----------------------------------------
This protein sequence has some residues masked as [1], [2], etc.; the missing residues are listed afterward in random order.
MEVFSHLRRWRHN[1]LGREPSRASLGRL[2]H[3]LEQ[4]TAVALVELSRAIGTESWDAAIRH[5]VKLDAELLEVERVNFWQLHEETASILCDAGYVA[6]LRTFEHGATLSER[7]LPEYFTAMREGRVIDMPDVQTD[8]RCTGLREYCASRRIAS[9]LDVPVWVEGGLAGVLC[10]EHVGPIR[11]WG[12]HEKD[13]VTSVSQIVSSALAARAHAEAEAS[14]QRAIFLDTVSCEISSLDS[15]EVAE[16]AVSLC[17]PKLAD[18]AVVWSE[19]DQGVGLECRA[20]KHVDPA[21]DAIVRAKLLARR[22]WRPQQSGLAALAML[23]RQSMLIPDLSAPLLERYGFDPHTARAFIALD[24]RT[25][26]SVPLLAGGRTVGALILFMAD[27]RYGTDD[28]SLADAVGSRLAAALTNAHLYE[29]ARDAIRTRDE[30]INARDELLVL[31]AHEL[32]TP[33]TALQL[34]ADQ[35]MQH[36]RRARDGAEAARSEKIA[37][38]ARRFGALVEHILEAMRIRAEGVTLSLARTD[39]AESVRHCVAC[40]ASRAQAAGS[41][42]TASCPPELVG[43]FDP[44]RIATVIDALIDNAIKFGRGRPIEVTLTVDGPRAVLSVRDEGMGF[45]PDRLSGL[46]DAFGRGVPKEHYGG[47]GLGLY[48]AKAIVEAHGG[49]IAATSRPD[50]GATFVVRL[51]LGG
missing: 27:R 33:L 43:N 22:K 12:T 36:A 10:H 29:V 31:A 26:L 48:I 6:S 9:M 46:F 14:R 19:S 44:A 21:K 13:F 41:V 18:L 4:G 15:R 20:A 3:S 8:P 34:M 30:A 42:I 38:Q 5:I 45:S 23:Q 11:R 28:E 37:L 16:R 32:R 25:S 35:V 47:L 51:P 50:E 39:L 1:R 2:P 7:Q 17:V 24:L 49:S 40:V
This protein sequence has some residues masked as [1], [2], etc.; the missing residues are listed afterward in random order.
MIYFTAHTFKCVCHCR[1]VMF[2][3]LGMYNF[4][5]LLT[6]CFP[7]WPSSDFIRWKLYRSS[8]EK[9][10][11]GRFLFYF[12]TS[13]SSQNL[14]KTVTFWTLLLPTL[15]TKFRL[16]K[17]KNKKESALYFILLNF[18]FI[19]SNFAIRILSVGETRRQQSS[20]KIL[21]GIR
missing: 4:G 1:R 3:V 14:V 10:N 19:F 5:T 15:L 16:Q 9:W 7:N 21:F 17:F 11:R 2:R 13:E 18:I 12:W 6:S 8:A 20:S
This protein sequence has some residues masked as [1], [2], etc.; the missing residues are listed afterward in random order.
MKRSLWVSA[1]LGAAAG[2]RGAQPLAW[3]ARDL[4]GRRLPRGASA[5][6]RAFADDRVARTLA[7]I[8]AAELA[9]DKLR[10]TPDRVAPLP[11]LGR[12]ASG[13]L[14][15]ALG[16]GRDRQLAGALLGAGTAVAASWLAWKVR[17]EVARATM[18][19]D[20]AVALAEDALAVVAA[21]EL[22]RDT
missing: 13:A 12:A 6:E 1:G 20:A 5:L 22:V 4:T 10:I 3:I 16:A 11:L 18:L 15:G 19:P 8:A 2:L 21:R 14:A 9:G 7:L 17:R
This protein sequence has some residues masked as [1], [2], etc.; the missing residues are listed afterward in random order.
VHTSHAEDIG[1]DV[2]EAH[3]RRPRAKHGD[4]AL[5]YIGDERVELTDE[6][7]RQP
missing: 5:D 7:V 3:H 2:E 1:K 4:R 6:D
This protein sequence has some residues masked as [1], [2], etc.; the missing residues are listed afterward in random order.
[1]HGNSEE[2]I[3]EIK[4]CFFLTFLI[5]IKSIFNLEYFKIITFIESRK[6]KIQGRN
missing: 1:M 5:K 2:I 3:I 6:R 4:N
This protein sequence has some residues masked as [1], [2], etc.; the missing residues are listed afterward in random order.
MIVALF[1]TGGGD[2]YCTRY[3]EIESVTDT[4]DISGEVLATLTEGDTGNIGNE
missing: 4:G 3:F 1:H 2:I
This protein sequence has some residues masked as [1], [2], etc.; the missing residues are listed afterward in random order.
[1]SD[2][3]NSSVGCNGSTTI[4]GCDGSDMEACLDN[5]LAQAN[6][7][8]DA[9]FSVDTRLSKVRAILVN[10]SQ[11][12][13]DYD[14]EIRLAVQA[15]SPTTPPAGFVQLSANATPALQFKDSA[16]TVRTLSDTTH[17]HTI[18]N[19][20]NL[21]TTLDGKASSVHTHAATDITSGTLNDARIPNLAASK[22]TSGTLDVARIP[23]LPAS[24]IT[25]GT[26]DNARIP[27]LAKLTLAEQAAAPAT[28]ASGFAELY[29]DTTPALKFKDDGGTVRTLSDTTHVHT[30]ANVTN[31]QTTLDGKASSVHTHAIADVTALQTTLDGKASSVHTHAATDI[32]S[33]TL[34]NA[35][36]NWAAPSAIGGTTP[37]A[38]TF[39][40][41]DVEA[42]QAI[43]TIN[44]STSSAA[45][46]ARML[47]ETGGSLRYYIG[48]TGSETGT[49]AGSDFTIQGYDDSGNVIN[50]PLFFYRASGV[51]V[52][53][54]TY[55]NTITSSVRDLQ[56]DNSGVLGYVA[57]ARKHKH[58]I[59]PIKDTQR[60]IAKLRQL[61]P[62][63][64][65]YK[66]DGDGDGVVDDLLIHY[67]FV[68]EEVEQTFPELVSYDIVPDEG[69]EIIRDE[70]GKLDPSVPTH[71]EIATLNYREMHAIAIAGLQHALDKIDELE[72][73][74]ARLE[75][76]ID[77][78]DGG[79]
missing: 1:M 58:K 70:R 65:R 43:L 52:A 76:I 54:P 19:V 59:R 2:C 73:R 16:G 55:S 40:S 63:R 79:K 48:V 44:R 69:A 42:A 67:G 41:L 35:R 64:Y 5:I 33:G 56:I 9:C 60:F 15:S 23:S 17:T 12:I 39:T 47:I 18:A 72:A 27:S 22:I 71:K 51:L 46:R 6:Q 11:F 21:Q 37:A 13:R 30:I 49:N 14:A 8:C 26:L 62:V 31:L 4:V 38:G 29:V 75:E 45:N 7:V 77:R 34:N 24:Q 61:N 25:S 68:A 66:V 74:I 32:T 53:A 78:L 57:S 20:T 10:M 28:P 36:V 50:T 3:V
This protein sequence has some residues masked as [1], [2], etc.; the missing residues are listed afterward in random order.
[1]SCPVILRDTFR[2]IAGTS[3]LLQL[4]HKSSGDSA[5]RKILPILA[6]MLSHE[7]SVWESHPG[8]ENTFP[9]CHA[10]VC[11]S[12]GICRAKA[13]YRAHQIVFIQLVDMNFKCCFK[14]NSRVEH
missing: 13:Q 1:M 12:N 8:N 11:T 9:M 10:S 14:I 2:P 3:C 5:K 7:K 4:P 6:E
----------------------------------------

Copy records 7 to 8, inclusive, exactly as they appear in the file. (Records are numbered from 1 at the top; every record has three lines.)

This protein sequence has some residues masked as [1], [2], etc.; the missing residues are listed afterward in random order.
[1]SD[2][3]NSSVGCNGSTTI[4]GCDGSDMEACLDN[5]LAQAN[6][7][8]DA[9]FSVDTRLSKVRAILVN[10]SQ[11][12][13]DYD[14]EIRLAVQA[15]SPTTPPAGFVQLSANATPALQFKDSA[16]TVRTLSDTTH[17]HTI[18]N[19][20]NL[21]TTLDGKASSVHTHAATDITSGTLNDARIPNLAASK[22]TSGTLDVARIP[23]LPAS[24]IT[25]GT[26]DNARIP[27]LAKLTLAEQAAAPAT[28]ASGFAELY[29]DTTPALKFKDDGGTVRTLSDTTHVHT[30]ANVTN[31]QTTLDGKASSVHTHAIADVTALQTTLDGKASSVHTHAATDI[32]S[33]TL[34]NA[35][36]NWAAPSAIGGTTP[37]A[38]TF[39][40][41]DVEA[42]QAI[43]TIN[44]STSSAA[45][46]ARML[47]ETGGSLRYYIG[48]TGSETGT[49]AGSDFTIQGYDDSGNVIN[50]PLFFYRASGV[51]V[52][53][54]TY[55]NTITSSVRDLQ[56]DNSGVLGYVA[57]ARKHKH[58]I[59]PIKDTQR[60]IAKLRQL[61]P[62][63][64][65]YK[66]DGDGDGVVDDLLIHY[67]FV[68]EEVEQTFPELVSYDIVPDEG[69]EIIRDE[70]GKLDPSVPTH[71]EIATLNYREMHAIAIAGLQHALDKIDELE[72][73][74]ARLE[75][76]ID[77][78]DGG[79]
missing: 1:M 58:K 70:R 65:R 43:L 52:A 76:I 54:P 19:V 59:R 2:C 73:R 16:G 55:S 40:S 63:R 79:K 48:V 44:R 69:A 42:A 67:G 41:L 35:R 64:Y 5:I 33:G 56:I 9:C 60:F 15:S 23:S 17:T 12:I 39:T 47:I 18:A 72:A 27:S 22:I 71:K 51:L 46:R 6:Q 11:F 21:Q 37:A 13:R 30:I 49:N 14:A 8:C 26:L 62:V 31:L 4:V 38:G 29:V 75:E 45:N 7:V 77:R 34:N 24:Q 61:N 25:S 68:A 66:V 74:I 32:T 53:A 78:L 57:S 20:T 10:M 28:P 36:V 50:T 3:V
This protein sequence has some residues masked as [1], [2], etc.; the missing residues are listed afterward in random order.
[1]SCPVILRDTFR[2]IAGTS[3]LLQL[4]HKSSGDSA[5]RKILPILA[6]MLSHE[7]SVWESHPG[8]ENTFP[9]CHA[10]VC[11]S[12]GICRAKA[13]YRAHQIVFIQLVDMNFKCCFK[14]NSRVEH
missing: 13:Q 1:M 12:N 8:N 11:T 9:M 10:S 14:I 2:P 3:C 5:K 7:K 4:P 6:E